Liturgy – Aesthetica

written by: July 8, 2011
Release Date: May 10, 2011


Liturgy’s Aesthetica kicks off with a few clangs before unleashing its full-on banshee-howling fury. Immersing one’s self in this record is like witnessing the natural extension of the dry industrial hammering of Big Black, the chaotic maelstrom of J.G. Thirlwell’s Scraping Foetus Off The Wheel, the pummeling vamping of . . . And You Will Know Us By The Trail Of Dead (without the occasionally precious artsiness) and the strobe-lit, washboard grindcore rhythms reminiscent of their forefathers Napalm Death and Agoraphobic Nosebleed.

Perhaps those accustomed to subjecting their tympanic membranes to this “black metal” can cope with the wailing screaming used to deliver these unintelligible lyrics that pierces most of these lengthy compositions. If so, patience is rewarded with the dizzying speed with which the musicians jump from one melodic plateau to the next. This is headbanging music for the whiplash boy-child generation, and each track brings a new freneticism to the fore, like it’s a series of experiments in one-up manship that is continuing to climb to the peak of . . . the threshold of . . . the brink of . . . well, it’s never clear “of what” exactly, but the urgency with which the music is delivered cannot be denied.

The Brooklyn-based quartet is composed of Hunter Hunt Hendrix, Greg Fox, Tyler Dusenbury and Bernard Gann. This is their second album, and their first for indie label Thrill Jockey. According to the bio on the label’s website: “The band used every instrument, literal or figurative, to produce meaning and intensity, disregarding the genre boundaries of black metal, hardcore and experimental music.” There’s no question this release bridges multiple genres, but to what end?  There’s no question that this is intense—it’s almost impossible to take a breath during any of these cuts, and the space between them comes as a welcome relief.

So the intensity is there, granted. But the meaning? It’s hard to tell what any of this means.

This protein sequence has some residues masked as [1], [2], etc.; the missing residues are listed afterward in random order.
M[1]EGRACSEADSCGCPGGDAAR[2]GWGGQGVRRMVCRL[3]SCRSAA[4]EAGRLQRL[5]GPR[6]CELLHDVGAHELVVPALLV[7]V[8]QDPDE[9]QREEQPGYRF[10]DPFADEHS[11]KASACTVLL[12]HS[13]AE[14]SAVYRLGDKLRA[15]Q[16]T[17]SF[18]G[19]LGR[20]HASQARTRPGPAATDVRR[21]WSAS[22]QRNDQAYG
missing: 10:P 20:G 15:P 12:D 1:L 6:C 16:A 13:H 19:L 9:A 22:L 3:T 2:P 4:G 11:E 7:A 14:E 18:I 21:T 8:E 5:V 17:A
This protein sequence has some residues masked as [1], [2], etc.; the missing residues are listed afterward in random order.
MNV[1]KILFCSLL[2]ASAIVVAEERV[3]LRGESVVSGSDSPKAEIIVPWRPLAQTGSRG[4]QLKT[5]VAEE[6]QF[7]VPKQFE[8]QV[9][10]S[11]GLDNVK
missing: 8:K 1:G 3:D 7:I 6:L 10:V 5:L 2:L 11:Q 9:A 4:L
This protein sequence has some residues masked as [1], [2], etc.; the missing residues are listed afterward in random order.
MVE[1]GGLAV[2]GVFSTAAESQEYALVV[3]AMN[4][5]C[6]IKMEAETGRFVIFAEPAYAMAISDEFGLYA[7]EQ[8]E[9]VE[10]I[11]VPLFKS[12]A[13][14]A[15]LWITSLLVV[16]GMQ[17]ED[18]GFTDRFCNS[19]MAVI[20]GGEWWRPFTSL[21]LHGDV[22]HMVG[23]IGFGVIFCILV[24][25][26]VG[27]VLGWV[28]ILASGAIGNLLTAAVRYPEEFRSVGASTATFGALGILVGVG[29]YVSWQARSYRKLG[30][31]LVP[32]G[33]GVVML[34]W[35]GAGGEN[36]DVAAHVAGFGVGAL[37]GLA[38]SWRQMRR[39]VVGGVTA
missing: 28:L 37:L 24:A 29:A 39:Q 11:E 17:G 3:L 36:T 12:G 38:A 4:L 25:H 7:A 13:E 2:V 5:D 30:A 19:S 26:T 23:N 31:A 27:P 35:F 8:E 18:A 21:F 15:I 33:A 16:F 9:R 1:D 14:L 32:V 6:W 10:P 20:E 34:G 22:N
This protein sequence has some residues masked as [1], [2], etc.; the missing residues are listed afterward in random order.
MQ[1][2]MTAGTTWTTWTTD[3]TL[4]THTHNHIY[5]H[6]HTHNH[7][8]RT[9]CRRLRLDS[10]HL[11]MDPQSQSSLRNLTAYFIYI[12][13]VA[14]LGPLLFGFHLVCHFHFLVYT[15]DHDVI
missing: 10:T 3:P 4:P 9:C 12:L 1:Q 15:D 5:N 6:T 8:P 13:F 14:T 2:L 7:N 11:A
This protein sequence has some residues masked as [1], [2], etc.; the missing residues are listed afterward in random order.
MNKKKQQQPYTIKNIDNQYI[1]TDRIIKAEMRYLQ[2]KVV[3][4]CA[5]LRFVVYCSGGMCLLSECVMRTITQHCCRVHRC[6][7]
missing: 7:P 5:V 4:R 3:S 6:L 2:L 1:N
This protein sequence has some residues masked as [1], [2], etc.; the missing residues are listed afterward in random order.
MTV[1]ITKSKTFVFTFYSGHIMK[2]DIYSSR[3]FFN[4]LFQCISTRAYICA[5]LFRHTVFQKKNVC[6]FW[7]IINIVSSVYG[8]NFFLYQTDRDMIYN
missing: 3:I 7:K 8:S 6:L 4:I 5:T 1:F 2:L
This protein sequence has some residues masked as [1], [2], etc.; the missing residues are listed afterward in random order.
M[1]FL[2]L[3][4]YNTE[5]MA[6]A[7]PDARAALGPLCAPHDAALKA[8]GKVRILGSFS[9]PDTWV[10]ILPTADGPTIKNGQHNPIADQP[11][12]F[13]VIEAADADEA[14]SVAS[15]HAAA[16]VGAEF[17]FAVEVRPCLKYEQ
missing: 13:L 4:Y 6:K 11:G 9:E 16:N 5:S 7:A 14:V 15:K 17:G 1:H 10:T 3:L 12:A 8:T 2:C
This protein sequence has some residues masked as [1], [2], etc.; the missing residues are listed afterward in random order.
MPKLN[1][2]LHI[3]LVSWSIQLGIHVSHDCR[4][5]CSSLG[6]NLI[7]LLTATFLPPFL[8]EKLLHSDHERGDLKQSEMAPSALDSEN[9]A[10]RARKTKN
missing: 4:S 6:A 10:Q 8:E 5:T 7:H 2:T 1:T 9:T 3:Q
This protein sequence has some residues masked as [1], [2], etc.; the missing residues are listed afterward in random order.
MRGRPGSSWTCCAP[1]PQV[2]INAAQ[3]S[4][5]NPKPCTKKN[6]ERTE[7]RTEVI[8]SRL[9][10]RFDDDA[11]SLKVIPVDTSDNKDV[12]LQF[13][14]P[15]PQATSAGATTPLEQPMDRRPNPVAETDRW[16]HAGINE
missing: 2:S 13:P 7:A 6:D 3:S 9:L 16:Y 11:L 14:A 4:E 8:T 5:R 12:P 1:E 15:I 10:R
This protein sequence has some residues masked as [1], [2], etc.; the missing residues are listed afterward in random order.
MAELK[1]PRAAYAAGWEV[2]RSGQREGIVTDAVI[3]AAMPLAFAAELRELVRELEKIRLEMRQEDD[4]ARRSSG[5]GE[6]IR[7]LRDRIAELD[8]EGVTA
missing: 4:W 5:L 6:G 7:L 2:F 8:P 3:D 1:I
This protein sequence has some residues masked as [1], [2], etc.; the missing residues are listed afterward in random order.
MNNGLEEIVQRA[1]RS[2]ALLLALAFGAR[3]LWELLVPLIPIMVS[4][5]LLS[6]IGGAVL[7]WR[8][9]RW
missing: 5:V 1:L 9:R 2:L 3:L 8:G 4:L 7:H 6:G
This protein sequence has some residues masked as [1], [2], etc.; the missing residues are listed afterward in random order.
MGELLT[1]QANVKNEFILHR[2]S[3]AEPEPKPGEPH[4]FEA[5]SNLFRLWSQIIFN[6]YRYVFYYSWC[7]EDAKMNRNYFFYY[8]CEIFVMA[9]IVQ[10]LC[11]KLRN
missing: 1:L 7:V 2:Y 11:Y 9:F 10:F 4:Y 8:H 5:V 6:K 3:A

“Helix Skull” sounds like E.T.’s Speak and Spell possessed by a Poltergeist and could put even a Brian Eno completist on the fast track to headachesville, but on “Glory Bronze” it’s back to the Trail of Dead-style instrumental grandiosity and the blood-curdling shrieks that come off as old hat by the time the listener gets to this, the eighth track.

Aside from “Helix Skull,” and the occasional odd madrigal or barbershop vocal flourish, very little distinguishes these compositions from each other. After 12 cuts of this, it gets a bit old. Not that it doesn’t rock, but when every track is played with the same “it goes to 11” intensity, and there’s not a lot of dynamic variation. The nice thing about Trail Of Dead is the peaks and valleys, but when the music is always at a peak, and there’s no “up” to get to, and no majestic valley to view and swoop down into, boredom soon follows.

Aesthetica is worthwhile for its musicianship, and energetically frenzied in its delivery, but when breakneck speed is the only constant, whiplash is a real and lasting threat. It’s entertaining and enjoyable at first blush, especially the instrumental tracks without the distracting high-pitched screaming, but it’s not worth more than a few spins unless one is participating in a neck or brain injury study.

Liturgy – Aesthetic Tracklist:

  1. “High Gold”
  2. “True Will”
  3. “Returner”
  4. “Generation”
  5. “Tragic Laurel”
  6. “Sun of Light”
  7. “Helix Skull”
  8. “Glory Bronze”
  9. “Veins of Gold”
  10. “Red Crown”
  11. “Glass Earth”
  12. “Harmonia”